An Ice Storm is Headed Straight for Dallas. For Real This Time.
Two weeks ago, Dallas breathed out a triumphant chuckle when the massive winter storm that promised to encase the city in ice and smother all signs of life arrived instead as a chilly but gentle rain. No way would the weather gods have the chutzpah to mess with the Big D, right?
An artist's rendering of what Dallas will look like the day after tomorrow.
Turns out, the weather cognoscenti weren't wrong about the coming icemageddon, just two weeks premature. Bearing down on Dallas right now is a storm the likes of which WFAA weather guru Pete Delkus has never seen before.
"The Metroplex is going to be entombed in ice," he warned today on Facebook. "It's just a question of how thick will it ultimately get."
The first storm arrives Thursday night. That, Delkus says, will be followed by a "McFarland Signature," which "effectively relocates the North Pole to the state of Kansas, and we will see temperatures dropping to levels we have not experienced in years by early next week.".
"Folks ... this is serious," Delkus concludes.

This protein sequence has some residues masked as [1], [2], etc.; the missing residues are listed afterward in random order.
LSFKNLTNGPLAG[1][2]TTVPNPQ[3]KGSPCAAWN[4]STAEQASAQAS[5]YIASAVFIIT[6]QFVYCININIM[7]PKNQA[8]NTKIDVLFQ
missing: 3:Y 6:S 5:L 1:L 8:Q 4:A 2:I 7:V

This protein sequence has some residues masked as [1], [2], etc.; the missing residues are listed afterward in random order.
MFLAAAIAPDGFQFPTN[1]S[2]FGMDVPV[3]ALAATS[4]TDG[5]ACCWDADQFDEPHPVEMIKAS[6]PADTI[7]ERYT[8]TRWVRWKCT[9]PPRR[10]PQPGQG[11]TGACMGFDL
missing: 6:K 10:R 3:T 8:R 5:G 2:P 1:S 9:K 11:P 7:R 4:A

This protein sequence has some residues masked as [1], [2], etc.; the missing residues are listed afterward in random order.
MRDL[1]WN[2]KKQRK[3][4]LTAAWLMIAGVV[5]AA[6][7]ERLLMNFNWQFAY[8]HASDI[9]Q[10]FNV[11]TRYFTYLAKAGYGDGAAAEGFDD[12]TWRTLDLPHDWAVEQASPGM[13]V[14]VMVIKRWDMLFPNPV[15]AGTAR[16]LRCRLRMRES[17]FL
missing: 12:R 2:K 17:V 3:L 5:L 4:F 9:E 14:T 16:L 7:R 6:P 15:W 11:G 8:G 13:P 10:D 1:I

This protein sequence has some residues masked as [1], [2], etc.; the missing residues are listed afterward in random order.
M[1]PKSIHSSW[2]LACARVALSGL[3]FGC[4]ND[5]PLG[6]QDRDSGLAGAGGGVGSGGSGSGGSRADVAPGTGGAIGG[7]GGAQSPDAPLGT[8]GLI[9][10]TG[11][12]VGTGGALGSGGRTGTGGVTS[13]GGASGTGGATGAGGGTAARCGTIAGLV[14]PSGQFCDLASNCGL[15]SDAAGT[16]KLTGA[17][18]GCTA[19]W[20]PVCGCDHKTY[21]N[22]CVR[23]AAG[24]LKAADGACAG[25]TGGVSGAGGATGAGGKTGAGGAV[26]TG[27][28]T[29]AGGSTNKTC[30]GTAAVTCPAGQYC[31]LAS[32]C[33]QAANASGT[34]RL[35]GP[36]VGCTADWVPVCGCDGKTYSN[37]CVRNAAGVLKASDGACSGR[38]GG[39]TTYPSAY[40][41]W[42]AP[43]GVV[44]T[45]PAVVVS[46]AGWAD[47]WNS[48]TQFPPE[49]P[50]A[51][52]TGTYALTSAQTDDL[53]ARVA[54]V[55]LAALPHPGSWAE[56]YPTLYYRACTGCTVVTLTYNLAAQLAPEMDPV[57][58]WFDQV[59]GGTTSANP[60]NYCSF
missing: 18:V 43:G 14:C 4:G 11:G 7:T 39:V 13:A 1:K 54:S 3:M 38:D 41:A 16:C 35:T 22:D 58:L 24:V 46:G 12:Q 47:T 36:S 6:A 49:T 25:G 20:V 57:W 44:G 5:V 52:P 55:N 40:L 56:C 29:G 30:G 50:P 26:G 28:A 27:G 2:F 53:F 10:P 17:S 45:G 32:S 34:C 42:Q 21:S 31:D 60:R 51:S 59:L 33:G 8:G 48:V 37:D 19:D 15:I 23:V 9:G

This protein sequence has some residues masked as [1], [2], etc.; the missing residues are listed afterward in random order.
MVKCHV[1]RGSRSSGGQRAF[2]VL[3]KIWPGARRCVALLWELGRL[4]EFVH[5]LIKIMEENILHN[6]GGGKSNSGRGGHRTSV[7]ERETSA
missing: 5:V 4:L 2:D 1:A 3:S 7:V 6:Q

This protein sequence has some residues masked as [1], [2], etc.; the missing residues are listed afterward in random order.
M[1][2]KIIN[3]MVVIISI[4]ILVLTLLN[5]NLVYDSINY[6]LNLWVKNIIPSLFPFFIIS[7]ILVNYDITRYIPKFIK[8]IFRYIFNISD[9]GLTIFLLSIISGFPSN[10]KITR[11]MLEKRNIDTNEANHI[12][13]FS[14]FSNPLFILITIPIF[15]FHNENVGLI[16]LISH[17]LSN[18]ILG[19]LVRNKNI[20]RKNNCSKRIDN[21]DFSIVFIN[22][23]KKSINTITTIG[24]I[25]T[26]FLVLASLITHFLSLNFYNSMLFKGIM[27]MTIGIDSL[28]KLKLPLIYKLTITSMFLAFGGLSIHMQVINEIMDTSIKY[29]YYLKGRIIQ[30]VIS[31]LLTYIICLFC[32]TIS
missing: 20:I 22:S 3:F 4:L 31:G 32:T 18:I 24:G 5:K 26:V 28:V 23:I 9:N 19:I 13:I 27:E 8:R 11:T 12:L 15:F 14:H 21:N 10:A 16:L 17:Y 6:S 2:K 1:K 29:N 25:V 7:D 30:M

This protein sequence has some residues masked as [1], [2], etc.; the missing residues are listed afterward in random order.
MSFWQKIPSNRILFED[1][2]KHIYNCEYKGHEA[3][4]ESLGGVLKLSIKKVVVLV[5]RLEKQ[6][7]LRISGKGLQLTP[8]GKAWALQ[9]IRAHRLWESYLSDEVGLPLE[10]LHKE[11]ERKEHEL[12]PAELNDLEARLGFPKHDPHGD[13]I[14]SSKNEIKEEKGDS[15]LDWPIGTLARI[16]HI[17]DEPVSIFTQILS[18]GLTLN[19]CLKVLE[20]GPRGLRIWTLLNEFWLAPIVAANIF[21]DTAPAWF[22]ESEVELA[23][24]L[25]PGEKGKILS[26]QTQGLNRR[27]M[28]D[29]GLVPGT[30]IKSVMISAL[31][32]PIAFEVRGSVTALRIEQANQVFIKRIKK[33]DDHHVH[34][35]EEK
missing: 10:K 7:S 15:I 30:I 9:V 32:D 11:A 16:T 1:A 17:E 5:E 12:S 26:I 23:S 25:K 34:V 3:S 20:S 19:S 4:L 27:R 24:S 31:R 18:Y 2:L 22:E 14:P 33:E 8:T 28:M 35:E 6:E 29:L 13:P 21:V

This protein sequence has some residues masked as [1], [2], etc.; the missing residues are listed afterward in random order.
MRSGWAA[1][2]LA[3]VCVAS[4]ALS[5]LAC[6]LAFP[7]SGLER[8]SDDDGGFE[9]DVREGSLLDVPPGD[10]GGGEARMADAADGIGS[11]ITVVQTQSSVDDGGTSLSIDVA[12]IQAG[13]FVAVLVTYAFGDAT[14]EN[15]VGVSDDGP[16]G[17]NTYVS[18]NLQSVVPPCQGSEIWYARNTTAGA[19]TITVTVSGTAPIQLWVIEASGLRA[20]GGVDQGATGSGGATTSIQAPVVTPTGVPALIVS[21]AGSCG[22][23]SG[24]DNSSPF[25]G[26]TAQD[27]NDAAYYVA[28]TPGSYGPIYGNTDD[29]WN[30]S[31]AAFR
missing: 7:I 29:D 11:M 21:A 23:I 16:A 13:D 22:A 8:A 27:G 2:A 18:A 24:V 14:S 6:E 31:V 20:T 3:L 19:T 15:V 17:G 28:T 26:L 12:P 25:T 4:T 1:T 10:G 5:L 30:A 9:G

John Calipari believes it. The University of Kentucky basketball coach requested, probably in jest, that Saturday's matchup against Baylor at AT&T Stadium be postponed.
Of course, hyperbolic freakouts are Delkus' MO. The considerably more staid folks at the National Weather Service are hedging their bets more carefully, declaring an "increase in the likelihood of ice."
We're putting our money on Delkus in this instance. Why? Because this:
Jim Cantore is The Weather Channel's go-to guy for running around the country to cover hurricanes and the like. He doesn't waste his time with cold drizzles. Plus, according to AccuWeather.com, Dallas is being targeted by an angry cactus of ice, rain and snow.
All that's left to be done is stock up on nonperishable food items and bottled water.
Head over the page for the official NWS (National Weather Service, not Not Work Safe) declaration of panic, complete with more capital letters than you can even imagine, and an explanation of how ice storms work.